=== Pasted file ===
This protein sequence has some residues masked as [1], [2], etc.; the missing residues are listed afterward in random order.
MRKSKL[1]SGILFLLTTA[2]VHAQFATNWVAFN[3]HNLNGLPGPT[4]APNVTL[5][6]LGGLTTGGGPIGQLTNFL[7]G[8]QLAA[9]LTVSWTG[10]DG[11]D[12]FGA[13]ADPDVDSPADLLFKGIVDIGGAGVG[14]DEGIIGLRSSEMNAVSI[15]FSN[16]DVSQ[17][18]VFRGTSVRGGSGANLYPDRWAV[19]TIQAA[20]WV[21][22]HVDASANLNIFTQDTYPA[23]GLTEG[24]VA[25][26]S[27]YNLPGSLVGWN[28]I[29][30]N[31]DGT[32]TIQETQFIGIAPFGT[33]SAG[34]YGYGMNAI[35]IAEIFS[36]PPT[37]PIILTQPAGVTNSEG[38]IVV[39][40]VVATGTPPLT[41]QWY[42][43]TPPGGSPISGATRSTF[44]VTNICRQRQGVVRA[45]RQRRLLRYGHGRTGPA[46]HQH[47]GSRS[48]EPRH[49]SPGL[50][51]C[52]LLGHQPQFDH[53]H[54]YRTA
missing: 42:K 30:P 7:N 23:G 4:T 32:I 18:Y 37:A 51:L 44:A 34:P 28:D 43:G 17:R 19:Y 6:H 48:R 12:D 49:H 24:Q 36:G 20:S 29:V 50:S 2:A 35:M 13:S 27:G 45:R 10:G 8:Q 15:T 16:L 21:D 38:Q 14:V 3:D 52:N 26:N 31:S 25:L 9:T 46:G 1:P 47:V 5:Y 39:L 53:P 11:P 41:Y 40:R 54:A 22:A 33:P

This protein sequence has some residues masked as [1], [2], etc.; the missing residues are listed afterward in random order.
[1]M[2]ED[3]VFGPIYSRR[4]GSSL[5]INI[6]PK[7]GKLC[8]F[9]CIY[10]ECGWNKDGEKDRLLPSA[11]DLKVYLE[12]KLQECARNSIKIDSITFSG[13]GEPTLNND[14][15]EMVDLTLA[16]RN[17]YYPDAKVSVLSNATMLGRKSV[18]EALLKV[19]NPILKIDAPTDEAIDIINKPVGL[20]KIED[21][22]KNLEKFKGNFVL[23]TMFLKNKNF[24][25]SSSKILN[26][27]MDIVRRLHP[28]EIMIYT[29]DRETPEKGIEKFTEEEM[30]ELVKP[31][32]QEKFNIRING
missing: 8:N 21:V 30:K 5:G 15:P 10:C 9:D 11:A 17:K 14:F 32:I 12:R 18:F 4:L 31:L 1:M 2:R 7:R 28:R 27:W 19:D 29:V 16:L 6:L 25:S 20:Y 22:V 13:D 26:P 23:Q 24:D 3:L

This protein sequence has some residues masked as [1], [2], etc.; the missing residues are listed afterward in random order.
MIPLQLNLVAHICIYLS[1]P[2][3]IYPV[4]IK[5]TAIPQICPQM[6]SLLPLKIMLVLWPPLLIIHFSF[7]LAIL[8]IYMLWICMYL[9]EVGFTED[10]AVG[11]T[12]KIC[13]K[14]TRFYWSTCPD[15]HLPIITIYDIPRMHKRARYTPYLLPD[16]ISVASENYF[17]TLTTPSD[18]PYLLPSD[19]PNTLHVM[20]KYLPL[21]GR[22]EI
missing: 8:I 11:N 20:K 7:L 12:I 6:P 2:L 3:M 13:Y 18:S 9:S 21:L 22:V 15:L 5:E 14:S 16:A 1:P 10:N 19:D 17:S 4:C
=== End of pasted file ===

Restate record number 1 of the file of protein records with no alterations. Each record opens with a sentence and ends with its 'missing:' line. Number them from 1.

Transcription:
This protein sequence has some residues masked as [1], [2], etc.; the missing residues are listed afterward in random order.
MRKSKL[1]SGILFLLTTA[2]VHAQFATNWVAFN[3]HNLNGLPGPT[4]APNVTL[5][6]LGGLTTGGGPIGQLTNFL[7]G[8]QLAA[9]LTVSWTG[10]DG[11]D[12]FGA[13]ADPDVDSPADLLFKGIVDIGGAGVG[14]DEGIIGLRSSEMNAVSI[15]FSN[16]DVSQ[17][18]VFRGTSVRGGSGANLYPDRWAV[19]TIQAA[20]WV[21][22]HVDASANLNIFTQDTYPA[23]GLTEG[24]VA[25][26]S[27]YNLPGSLVGWN[28]I[29][30]N[31]DGT[32]TIQETQFIGIAPFGT[33]SAG[34]YGYGMNAI[35]IAEIFS[36]PPT[37]PIILTQPAGVTNSEG[38]IVV[39][40]VVATGTPPLT[41]QWY[42][43]TPPGGSPISGATRSTF[44]VTNICRQRQGVVRA[45]RQRRLLRYGHGRTGPA[46]HQH[47]GSRS[48]EPRH[49]SPGL[50][51]C[52]LLGHQPQFDH[53]H[54]YRTA
missing: 42:K 30:P 7:N 23:G 4:T 32:I 18:Y 37:A 51:L 44:A 34:P 28:D 43:G 17:R 19:Y 6:H 48:R 12:D 49:H 24:Q 36:G 20:S 29:V 50:S 2:A 35:M 13:S 27:G 45:R 10:G 8:Q 15:T 16:L 21:D 38:Q 14:V 3:D 52:N 26:N 31:S 25:L 9:T 46:G 1:P 47:V 5:Y 39:L 53:P 11:P 41:Y 40:R 54:A 22:A 33:P